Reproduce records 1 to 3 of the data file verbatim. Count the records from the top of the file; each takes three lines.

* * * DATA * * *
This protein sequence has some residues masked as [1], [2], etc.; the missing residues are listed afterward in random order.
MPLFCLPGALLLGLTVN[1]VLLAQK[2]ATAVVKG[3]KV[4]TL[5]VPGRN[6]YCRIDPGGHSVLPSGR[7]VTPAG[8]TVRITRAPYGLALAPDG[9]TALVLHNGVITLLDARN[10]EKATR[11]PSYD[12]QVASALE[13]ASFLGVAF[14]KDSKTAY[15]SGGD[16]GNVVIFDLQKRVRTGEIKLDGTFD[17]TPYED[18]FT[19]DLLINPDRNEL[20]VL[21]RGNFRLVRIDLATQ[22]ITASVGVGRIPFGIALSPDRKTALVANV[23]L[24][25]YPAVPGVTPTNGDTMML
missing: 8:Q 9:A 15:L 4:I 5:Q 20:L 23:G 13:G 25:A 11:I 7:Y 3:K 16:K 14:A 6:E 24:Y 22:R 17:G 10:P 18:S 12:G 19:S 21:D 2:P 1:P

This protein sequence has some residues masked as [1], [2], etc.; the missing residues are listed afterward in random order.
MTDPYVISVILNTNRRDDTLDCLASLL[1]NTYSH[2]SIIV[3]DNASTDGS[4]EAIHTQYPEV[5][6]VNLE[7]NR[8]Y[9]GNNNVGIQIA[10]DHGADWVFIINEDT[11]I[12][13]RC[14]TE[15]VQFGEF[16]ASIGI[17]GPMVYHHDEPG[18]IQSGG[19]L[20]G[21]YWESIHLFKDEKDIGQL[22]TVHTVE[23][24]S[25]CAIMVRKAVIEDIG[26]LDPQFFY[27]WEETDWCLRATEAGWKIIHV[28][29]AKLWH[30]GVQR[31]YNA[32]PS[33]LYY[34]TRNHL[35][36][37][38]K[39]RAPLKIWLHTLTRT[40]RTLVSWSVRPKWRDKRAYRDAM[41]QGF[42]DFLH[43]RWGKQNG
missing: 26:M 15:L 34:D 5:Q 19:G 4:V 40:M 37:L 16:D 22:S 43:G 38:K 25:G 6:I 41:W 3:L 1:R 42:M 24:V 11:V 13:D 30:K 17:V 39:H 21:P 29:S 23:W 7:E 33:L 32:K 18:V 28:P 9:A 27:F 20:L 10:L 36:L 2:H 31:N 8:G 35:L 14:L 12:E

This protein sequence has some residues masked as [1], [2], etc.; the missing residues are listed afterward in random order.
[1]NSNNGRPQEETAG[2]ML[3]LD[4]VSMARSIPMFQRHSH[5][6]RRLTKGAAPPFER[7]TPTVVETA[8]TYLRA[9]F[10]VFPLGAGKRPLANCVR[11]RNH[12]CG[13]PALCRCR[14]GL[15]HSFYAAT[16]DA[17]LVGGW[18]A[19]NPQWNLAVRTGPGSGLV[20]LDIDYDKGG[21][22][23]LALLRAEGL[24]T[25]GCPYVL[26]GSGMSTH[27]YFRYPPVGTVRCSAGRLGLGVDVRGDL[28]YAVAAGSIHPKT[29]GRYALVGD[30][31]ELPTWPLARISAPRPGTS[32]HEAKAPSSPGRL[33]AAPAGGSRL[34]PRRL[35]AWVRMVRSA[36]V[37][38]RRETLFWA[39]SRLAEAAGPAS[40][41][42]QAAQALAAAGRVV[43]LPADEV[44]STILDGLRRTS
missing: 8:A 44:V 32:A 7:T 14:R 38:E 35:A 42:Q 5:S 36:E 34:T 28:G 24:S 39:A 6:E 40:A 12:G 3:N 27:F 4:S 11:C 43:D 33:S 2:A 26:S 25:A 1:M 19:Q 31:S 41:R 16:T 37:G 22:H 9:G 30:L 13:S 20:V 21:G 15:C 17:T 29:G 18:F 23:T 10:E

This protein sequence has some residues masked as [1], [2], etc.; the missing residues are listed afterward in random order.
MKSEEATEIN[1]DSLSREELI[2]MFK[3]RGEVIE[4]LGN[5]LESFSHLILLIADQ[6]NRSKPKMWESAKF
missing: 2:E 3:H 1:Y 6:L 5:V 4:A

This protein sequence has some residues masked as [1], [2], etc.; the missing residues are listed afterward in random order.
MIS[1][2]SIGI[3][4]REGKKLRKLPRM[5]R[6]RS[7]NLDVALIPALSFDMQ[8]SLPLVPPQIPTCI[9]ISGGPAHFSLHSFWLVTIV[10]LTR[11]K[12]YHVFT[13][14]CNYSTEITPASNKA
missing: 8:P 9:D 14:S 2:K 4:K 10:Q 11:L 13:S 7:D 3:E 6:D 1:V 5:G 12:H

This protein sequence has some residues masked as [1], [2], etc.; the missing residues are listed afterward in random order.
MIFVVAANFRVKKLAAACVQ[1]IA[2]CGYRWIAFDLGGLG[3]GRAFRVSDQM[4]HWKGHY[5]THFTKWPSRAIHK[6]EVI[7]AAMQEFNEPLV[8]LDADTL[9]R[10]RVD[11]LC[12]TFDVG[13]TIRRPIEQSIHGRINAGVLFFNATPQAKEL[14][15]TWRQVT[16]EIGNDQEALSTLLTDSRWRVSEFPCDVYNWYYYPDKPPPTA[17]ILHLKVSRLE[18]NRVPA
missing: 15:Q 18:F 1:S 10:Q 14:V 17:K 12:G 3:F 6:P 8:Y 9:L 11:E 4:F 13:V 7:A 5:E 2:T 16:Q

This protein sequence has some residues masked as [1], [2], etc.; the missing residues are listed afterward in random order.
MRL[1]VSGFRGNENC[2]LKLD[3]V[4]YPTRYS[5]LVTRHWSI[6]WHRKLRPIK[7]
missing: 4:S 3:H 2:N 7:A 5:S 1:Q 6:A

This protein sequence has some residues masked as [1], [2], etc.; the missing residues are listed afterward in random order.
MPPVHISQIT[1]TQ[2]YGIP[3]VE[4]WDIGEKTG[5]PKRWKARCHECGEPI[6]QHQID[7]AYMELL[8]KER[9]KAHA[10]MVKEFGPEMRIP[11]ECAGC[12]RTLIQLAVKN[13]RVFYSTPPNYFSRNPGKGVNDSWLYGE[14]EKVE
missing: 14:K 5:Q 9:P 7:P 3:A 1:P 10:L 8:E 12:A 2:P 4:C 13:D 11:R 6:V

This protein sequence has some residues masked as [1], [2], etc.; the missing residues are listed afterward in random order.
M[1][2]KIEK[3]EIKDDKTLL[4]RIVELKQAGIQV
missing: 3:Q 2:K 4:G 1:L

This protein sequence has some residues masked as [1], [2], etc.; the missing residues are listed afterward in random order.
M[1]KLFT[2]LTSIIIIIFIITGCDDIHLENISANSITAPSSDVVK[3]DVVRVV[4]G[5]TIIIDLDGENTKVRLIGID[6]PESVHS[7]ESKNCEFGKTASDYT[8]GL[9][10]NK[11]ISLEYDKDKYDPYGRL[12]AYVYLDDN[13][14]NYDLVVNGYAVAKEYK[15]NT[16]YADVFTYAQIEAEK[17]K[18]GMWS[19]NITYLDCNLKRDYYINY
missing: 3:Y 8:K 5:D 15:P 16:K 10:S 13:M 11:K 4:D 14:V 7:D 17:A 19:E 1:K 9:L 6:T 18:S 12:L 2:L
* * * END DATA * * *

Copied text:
This protein sequence has some residues masked as [1], [2], etc.; the missing residues are listed afterward in random order.
MPLFCLPGALLLGLTVN[1]VLLAQK[2]ATAVVKG[3]KV[4]TL[5]VPGRN[6]YCRIDPGGHSVLPSGR[7]VTPAG[8]TVRITRAPYGLALAPDG[9]TALVLHNGVITLLDARN[10]EKATR[11]PSYD[12]QVASALE[13]ASFLGVAF[14]KDSKTAY[15]SGGD[16]GNVVIFDLQKRVRTGEIKLDGTFD[17]TPYED[18]FT[19]DLLINPDRNEL[20]VL[21]RGNFRLVRIDLATQ[22]ITASVGVGRIPFGIALSPDRKTALVANV[23]L[24][25]YPAVPGVTPTNGDTMML
missing: 8:Q 9:A 15:L 4:I 5:Q 20:L 23:G 13:G 25:A 11:I 7:Y 3:K 16:K 14:A 6:E 24:Y 22:R 17:G 10:P 18:S 12:G 19:S 21:D 2:P 1:P

This protein sequence has some residues masked as [1], [2], etc.; the missing residues are listed afterward in random order.
MTDPYVISVILNTNRRDDTLDCLASLL[1]NTYSH[2]SIIV[3]DNASTDGS[4]EAIHTQYPEV[5][6]VNLE[7]NR[8]Y[9]GNNNVGIQIA[10]DHGADWVFIINEDT[11]I[12][13]RC[14]TE[15]VQFGEF[16]ASIGI[17]GPMVYHHDEPG[18]IQSGG[19]L[20]G[21]YWESIHLFKDEKDIGQL[22]TVHTVE[23][24]S[25]CAIMVRKAVIEDIG[26]LDPQFFY[27]WEETDWCLRATEAGWKIIHV[28][29]AKLWH[30]GVQR[31]YNA[32]PS[33]LYY[34]TRNHL[35][36][37][38]K[39]RAPLKIWLHTLTRT[40]RTLVSWSVRPKWRDKRAYRDAM[41]QGF[42]DFLH[43]RWGKQNG
missing: 26:M 15:L 34:D 5:Q 19:G 4:V 40:M 37:L 16:D 22:S 43:G 38:K 25:G 6:I 41:W 3:L 1:R 42:M 24:V 11:V 13:D 30:K 17:V 39:H 21:P 29:S 23:W 7:E 33:L 32:K 18:V 28:P 9:A 27:F 20:L 10:L 36:L 2:H 31:N 8:G 35:L 14:L 12:E

This protein sequence has some residues masked as [1], [2], etc.; the missing residues are listed afterward in random order.
[1]NSNNGRPQEETAG[2]ML[3]LD[4]VSMARSIPMFQRHSH[5][6]RRLTKGAAPPFER[7]TPTVVETA[8]TYLRA[9]F[10]VFPLGAGKRPLANCVR[11]RNH[12]CG[13]PALCRCR[14]GL[15]HSFYAAT[16]DA[17]LVGGW[18]A[19]NPQWNLAVRTGPGSGLV[20]LDIDYDKGG[21][22][23]LALLRAEGL[24]T[25]GCPYVL[26]GSGMSTH[27]YFRYPPVGTVRCSAGRLGLGVDVRGDL[28]YAVAAGSIHPKT[29]GRYALVGD[30][31]ELPTWPLARISAPRPGTS[32]HEAKAPSSPGRL[33]AAPAGGSRL[34]PRRL[35]AWVRMVRSA[36]V[37][38]RRETLFWA[39]SRLAEAAGPAS[40][41][42]QAAQALAAAGRVV[43]LPADEV[44]STILDGLRRTS
missing: 8:A 44:V 32:A 7:T 14:R 38:E 35:A 42:Q 5:S 36:E 34:T 28:G 24:S 39:A 6:E 40:A 12:G 3:N 27:F 4:S 11:C 43:D 33:S 2:A 26:S 25:A 1:M 19:Q 31:S 41:R 16:T 37:G 22:H 9:G 30:L 13:S 20:V 21:G 15:C 17:T 29:G 18:F 23:T 10:E